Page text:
Security National Bank v. Lish

Annotate this Case

311 A.2d 833 (1973)

SECURITY NATIONAL BANK, Appellant, v. Jacob C. LISH, Appellee.

No. 7024.

District of Columbia Court of Appeals.

Argued April 4, 1973.

Decided December 3, 1973.

Leonard C. Collins, Washington, D. C., for appellant.

John J. O'Neill, Jr., Washington, D. C., for appellee.

Before KELLY, FICKLING and HARRIS, Associate Judges.

*834 HARRIS, Associate Judge:

Security National Bank (Security) sued appellee Lish, an attorney, for losses sustained on a loan which had been made by the bank to a third party. The trial court granted defendant's motion for summary judgment, based upon the fact that no attorney-client relationship existed between Security and Lish.[1] We reverse.

In the fall of 1969, Lish represented A. Bolling Newsome, as well as Newsome's then-employer which did business with Security. Lish is an attorney of considerable experience, and he was well known to officials of the bank through prior transactions. Newsome wanted to borrow $25,000, and circumstances led him to seek a personal loan in that amount from Security.

As collateral for the loan, Newsome offered his partial interests in certain real property. Lish apparently believed that Newsome was in a position to execute valid second trust instruments to secure the loan, and that belief was conveyed by him to Security.[2] The bank made the $25,000 loan to Newsome without having a title search made. A few days thereafter, Lish wrote the bank confirming that it was the holder of a second trust on one piece of property and, with respect to a second piece of property, that there was only a $1,000 second trust balance standing between the first trust and Security's interest.[3]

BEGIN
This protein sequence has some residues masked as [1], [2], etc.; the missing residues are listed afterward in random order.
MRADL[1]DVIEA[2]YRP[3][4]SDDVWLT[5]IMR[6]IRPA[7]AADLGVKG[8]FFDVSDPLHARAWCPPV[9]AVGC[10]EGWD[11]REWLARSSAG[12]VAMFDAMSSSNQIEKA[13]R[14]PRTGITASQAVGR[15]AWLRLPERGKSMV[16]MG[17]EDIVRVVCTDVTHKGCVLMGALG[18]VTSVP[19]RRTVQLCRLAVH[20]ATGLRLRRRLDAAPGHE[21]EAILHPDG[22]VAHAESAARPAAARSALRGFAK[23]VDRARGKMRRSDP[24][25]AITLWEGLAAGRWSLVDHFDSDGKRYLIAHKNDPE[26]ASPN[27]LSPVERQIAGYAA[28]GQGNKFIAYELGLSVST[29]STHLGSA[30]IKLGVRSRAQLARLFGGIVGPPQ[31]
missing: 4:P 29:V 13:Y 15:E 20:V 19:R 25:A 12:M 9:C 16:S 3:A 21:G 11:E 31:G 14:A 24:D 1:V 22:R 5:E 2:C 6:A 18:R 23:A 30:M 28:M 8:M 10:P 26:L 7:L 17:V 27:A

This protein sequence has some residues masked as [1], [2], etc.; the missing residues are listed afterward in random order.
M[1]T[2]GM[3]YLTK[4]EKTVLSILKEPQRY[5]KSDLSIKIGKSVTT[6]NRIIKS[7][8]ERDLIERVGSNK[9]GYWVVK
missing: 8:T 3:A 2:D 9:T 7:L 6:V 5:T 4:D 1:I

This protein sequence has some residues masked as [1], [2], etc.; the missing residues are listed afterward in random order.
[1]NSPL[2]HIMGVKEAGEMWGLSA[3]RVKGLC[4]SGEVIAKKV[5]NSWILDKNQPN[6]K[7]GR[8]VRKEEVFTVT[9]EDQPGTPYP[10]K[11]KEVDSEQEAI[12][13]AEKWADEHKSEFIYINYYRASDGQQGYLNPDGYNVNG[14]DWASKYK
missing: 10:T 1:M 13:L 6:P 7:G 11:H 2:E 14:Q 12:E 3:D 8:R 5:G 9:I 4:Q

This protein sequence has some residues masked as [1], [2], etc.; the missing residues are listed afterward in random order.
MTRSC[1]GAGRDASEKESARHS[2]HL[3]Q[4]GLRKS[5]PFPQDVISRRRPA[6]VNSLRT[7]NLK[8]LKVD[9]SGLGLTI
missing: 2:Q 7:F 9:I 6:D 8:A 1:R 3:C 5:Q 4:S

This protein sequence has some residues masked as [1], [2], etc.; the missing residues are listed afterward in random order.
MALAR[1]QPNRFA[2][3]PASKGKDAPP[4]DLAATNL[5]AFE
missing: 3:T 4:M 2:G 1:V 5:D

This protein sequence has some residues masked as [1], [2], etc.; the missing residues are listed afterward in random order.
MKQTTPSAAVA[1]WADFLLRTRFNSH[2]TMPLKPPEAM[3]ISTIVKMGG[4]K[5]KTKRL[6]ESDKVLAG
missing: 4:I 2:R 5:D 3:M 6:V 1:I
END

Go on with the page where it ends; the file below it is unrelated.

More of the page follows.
Newsome defaulted on the loan, whereupon it came to light that there had been a previously existing $12,000 second trust on one piece of property which was superior to Security's interest. When the dust finally settled, Security had lost $7,500 on the transaction. It wrote off $1,500 of that amount as uncollectible, and sought recovery of the remaining $6,000 from Lish.

The trial court's granting of the motion for summary judgment was based upon "the undisputed facts that plaintiff did not employ defendant to search the title, and that a lawyer-client relationship did not exist between Security National Bank and the defendant". That finding appears to be factually accurate, but it does not follow that Lish thereby became insulated from possible liability as a matter of law.

It is obvious that an attorney does not owe members of the general public the same duty which he owes to his client. National Savings Bank of the District of Columbia v. Ward, 100 U.S. 195, 25 L. Ed. 621 (1880). However, in appropriate circumstances, an attorney is not exempt from the general principle that "one who assumes to act, even though gratuitously, may thereby become subject to the duty of acting carefully, if he acts at all." Glanzer v. Shepard, 233 N.Y. 236, 135 N.E. 275, 276 (1922).